Monday

29th May 2017

Commission pushes for document secrecy despite court judgement

The European Commission and national governments are seeking to crack down on the rules granting access to their internal documents despite a ruling by the European Court of Justice calling on them to release legal opinions drafted by the EU Council's legal service.

A ruling on Friday (May 4th) by the European Court of Justice brought an end to a two-year legal dispute between Dutch Liberal MEP Sophie In't Veld and the European Council over access to documents regarding the controversial Swift agreement on transferring banking data.

Dear EUobserver reader

Subscribe now for unrestricted access to EUobserver.

Sign up for 30 days' free trial, no obligation. Full subscription only 15 € / month or 150 € / year.

  1. Unlimited access on desktop and mobile
  2. All premium articles, analysis, commentary and investigations
  3. EUobserver archives

EUobserver is the only independent news media covering EU affairs in Brussels and all 28 member states.

♡ We value your support.

If you already have an account click here to login.

In July 2009, In't Veld demanded access to an opinion drafted by the council's legal service regarding the start of negotiations on Swift.

The agreement was finally approved by the European Parliament in July 2010 after the EU secured a set of safeguards on privacy and data protection rights. An earlier pact between EU and US officials in January 2010 was rejected by MEPs who claimed it would give the US unrestricted access to data in the EU.

Under the agreement, US investigators have access to the 80 percent of electronic bank transfers which are facilitated by Swift. The council refused to release the papers, claiming that disclosure of the document would "negatively impact on the European Union's negotiating position" and that the analysis was "only intended for the members of the council."

The Luxembourg-court dismissed this however, saying that the council had "not established the risk of a threat to the public interest" and described as "not convincing" the attempts to show that disclosure would undermine the protection of legal advice.

In't Veld - who earlier this year drafted a report for the parliament's civil liberties committee calling on MEPs to reject the EU/US agreement on the data transfer of flight passengers - described the ruling as "a step forward for transparency in Europe" which establishes a precedent that "negotiations on international agreements are not automatically exempt from EU transparency rules."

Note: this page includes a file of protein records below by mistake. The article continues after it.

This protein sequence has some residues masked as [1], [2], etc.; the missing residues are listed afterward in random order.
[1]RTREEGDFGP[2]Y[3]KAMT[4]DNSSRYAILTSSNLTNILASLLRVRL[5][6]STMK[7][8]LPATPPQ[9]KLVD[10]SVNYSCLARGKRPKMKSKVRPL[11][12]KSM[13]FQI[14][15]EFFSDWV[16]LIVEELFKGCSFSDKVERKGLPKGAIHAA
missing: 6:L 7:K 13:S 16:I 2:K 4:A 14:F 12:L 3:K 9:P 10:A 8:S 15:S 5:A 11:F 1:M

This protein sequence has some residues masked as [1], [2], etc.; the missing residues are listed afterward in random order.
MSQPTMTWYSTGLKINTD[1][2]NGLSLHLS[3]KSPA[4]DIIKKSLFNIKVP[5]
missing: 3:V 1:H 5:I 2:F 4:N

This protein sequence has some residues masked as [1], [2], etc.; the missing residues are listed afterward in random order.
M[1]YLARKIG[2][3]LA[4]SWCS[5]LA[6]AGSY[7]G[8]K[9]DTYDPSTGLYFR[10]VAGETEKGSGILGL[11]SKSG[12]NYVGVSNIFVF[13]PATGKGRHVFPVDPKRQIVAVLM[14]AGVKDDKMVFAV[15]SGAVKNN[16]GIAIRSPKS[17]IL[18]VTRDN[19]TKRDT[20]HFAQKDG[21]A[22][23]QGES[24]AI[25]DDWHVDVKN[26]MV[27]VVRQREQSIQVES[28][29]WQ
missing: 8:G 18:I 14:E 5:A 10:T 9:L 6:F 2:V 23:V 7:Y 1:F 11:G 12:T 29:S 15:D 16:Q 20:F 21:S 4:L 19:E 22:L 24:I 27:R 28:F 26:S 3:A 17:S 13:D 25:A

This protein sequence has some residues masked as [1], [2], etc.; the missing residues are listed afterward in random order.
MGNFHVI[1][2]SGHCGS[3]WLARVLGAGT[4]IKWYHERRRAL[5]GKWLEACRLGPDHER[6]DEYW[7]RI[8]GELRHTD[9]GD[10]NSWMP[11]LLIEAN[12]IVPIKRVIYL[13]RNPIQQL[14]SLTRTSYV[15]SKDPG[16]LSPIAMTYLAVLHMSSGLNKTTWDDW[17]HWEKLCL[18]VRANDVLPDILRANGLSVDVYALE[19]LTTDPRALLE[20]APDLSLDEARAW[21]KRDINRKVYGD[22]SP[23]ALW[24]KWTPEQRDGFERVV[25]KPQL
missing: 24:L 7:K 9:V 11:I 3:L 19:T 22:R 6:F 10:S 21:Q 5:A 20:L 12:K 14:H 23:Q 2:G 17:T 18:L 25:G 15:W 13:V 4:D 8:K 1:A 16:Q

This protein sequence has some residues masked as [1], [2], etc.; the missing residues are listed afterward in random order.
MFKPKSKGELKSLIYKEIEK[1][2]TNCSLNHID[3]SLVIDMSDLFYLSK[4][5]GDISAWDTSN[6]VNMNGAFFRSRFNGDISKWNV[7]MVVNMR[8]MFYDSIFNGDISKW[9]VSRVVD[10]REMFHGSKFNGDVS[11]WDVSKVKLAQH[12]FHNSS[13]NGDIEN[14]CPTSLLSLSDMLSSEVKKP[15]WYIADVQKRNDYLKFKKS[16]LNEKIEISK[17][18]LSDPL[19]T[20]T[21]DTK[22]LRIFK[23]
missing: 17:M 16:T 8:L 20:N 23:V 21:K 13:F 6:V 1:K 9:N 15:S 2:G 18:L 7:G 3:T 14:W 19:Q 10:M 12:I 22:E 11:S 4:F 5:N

The court ruling comes as the European Parliament and ministers remain at loggerheads over the re-cast of the 10 year old regulation on public access to documents held by the EU institutions.

In December 2011 the parliament adopted a report by British centre-left MEP Michael Cashman aimed at increasing the access of members of the public to EU documents.

Cashman criticised the commission proposal, arguing that it would "represent a step backwards for transparency." He is now seeking to cut the number of exceptions for disclosure and to reform the types of documents that would remain classified. He also wants to impose sanctions on officials who refuse to comply with the regulations.

However, Maros Sefcovic, the EU commissioner responsible for relations between the institutions, remains insistent that the EU executive will not accept these measures.

Instead, the commission, backed by a majority in the council of ministers, is bidding to designate more documents as "meriting special protection" - excluding them from public access.

Their proposal, set out in working papers by the commission and the Danish presidency, would block access to papers on competition cases looking at cartels, mergers and state-aid, court proceedings, infringement procedures and legal advice.

If no agreement can be found between parliament and the council the existing regulation will remain in place.

EU states appeal court ruling on transparency

EU member states are set to launch an appeal of a lower court decision with the European Court of Justice hoping to prevent greater transparency in decision-making - even about transparency rules themselves.

EU hands personal data to US authorities on daily basis

EU and US co-operation in combatting terrorism remains shrouded in secrecy as Europol, the EU police agency, refuses to render public an inspection report that details how financial data is handed over to US authorities.

Court ruling to boost access to EU documents

EU institutions must demonstrate that the disclosure of a document effectively harms the public interest if they want to deny publication, the European Court of Justice has ruled.

Stakeholders' Highlights

  1. Centre Maurits CoppietersWhat's Going on in Catalonia? Join the Debate on 8 June
  2. Malta EU 2017EU Group Launched to Focus on Priorities and Policies Concerning Children
  3. UNICEFChild Alert on Myanmar: Fruits of Rapid Development yet to Reach Remote Regions
  4. Nordic Council of MinistersBecome an Explorer - 'Traces of Nordic' Seeking Storytellers Around the World
  5. European Healthy Lifestyle AllianceHigh-Intensity Interval Training Is Therapeutic Option for Type 2 Diabetes
  6. Malta EU 2017Closer Cooperation and Reinforced Solidarity to Ensure Security of Gas Supply
  7. Dialogue Platform"The West Must Help Turkey Return to a Democratic Path" a Call by Fethullah Gulen
  8. ILGA-EuropeRainbow Europe 2017 Is Live - Which Countries Are Leading on LGBTI Equality?
  9. Centre Maurits CoppietersWhen You Invest in a Refugee Woman You Help the Whole Community
  10. Eurogroup for AnimalsECJ Ruling: Member States Given No Say on Wildlife Protection In Trade
  11. European Heart NetworkCall for Urgent Adoption of EU-Wide Nutrient Profiles for Nutrition & Health Claims
  12. Counter BalanceInvestment Plan for Europe More Climate Friendly but European Parliament Shows Little Ambition